Credit Check Guidelines

Version 4

    As part of the Google Apps for Work partner application process, Google needs to run a simple credit check on your business.


    We wanted to lay out the guidelines for passing this credit check so you can make an informed decision prior to putting in the time and energy required to embark on becoming an official Google Apps for Work partner.


    Credit checks

    Our partner program was designed for partners to continue to own the relationship with their clients.  As part of this, we maintain a billing relationship with our partners, and then each partner handles the billing relationship with their clients.


    The downside of this shows up when the financial relationship between Google and the partner goes bad.  This can ultimately result in a poor end customer experience.  To minimize the likelihood of these complications, we require that each partner applicant be granted for a credit line and payment terms by Google before being approved for the program.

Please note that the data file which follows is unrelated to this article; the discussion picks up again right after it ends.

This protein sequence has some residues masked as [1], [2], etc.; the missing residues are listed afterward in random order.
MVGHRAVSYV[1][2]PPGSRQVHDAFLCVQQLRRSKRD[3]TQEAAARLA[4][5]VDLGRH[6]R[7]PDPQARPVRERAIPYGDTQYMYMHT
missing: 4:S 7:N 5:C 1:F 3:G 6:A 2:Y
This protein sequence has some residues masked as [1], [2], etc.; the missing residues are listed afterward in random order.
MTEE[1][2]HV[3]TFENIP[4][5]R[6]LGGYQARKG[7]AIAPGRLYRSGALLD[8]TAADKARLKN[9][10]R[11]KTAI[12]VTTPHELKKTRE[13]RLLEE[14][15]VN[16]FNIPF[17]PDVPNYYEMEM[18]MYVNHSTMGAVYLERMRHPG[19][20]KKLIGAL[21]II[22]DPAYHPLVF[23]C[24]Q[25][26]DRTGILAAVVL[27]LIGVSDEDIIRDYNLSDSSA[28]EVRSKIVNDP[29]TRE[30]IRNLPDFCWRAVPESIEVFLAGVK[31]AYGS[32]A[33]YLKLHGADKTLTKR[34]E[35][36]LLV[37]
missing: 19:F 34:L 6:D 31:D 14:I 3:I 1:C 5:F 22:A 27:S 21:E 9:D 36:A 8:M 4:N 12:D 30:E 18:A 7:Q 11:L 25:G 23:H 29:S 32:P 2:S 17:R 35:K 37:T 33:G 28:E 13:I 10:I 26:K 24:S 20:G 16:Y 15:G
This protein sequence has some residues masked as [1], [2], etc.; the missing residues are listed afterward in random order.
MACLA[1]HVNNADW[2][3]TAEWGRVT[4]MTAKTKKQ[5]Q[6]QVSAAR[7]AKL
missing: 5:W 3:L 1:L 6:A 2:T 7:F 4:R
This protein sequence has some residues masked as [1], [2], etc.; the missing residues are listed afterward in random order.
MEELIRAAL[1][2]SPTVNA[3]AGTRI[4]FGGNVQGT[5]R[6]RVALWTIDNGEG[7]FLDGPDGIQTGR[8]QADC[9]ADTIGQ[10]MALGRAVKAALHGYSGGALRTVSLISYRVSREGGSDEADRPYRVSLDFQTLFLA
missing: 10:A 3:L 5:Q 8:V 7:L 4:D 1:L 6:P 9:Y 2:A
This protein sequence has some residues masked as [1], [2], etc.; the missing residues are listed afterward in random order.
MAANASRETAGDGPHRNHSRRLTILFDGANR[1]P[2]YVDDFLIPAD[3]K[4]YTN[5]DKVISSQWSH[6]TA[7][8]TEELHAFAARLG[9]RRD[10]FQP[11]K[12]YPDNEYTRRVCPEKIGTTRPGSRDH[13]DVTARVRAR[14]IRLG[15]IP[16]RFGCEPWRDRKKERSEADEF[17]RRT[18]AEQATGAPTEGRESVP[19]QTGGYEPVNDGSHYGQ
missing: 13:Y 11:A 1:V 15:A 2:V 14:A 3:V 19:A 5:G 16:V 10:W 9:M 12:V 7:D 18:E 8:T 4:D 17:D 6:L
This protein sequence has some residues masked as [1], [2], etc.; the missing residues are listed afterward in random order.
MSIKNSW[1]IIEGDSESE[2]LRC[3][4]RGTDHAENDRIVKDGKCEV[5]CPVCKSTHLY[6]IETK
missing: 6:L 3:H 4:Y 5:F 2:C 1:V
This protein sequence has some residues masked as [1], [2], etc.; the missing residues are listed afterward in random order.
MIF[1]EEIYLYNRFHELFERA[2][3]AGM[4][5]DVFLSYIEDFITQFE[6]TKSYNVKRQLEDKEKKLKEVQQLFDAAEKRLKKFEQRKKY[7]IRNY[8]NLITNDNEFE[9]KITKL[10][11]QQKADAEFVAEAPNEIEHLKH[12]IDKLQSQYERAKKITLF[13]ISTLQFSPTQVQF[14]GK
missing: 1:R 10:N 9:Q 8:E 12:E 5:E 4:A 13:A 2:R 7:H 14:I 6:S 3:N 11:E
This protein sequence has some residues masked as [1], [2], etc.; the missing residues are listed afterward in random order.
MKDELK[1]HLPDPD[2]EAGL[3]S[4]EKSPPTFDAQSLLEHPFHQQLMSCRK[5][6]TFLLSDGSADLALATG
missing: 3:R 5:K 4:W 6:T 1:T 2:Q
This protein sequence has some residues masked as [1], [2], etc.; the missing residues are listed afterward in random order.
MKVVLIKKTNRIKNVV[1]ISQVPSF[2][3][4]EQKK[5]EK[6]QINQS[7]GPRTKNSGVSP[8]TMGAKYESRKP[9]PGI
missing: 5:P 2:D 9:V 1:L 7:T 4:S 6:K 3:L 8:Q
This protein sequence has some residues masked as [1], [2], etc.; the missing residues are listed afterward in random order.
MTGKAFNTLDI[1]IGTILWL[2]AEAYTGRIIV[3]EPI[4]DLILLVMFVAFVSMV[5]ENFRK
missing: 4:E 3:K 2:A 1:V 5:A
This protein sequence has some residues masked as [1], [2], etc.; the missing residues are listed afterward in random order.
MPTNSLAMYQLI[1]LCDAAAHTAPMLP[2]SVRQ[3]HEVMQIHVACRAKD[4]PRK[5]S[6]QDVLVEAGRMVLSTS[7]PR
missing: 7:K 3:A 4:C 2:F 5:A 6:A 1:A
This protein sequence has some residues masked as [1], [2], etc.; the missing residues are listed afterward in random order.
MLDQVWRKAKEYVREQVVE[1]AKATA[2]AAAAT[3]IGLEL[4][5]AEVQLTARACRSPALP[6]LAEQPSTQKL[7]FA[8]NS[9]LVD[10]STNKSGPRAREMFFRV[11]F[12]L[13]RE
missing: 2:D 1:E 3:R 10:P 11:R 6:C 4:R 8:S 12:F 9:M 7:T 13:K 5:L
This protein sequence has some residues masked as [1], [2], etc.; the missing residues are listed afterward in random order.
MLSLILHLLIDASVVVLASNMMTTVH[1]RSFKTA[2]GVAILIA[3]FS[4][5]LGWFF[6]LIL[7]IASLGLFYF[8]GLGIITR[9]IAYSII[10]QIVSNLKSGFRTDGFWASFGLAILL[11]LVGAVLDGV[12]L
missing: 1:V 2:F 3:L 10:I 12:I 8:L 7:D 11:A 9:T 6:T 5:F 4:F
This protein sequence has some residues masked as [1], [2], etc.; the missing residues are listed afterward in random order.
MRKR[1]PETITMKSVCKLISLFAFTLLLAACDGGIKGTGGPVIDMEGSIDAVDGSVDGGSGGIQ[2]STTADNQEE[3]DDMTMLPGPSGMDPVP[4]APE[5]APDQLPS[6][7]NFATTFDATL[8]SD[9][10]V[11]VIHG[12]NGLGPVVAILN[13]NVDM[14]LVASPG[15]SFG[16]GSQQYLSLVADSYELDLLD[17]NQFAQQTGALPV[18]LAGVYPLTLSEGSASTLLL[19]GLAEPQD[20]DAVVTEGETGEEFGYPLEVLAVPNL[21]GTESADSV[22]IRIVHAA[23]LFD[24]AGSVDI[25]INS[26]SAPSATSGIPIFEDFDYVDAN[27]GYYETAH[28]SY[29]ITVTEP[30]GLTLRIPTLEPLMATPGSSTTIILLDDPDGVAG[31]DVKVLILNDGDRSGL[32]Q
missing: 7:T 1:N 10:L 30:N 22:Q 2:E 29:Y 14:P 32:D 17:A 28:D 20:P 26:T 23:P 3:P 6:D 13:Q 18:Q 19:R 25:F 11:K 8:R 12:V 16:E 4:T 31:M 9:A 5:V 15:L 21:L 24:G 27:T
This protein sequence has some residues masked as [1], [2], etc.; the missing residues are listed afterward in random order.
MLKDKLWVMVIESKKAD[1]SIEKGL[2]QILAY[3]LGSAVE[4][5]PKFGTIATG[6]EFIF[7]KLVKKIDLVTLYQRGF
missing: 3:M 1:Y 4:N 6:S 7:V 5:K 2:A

As a prospective partner, you must satisfy two basic requirements to be approved for credit line and payment terms:

    1. You must have a legally registered business.  This means you must have a Letter of Registration, or Certificate of Incorporation (or an equivalent in your jurisdiction) complete with a government seal and an indication of your legal street address. We'll ask you to provide your legal business name, which is the name under which your business conducts its operations and/or has been incorporated under in your local country. We may also ask you for additional documentation during this process.
    2. Your business must have an established credit history.  It is sometimes helpful, but not required, that you register with a credit bureau (Dun & Bradstreet) or a credit reporting agency.

    With these two requirements satisfied, Google's credit team will consider your business for credit terms.



    Sole proprietorships

    Sole proprietors who satisfy #1 and #2 above will be considered for credit line and payment terms.


    Unfortunately Google does not provide credit terms to sole traders/proprietors who don't have a legally registered business (i.e who are trading under their own name, a DBA, or a fictitious name).  This crosses into the realm of consumer credit & collections and Google isn't equipped to handle that from an operations perspective.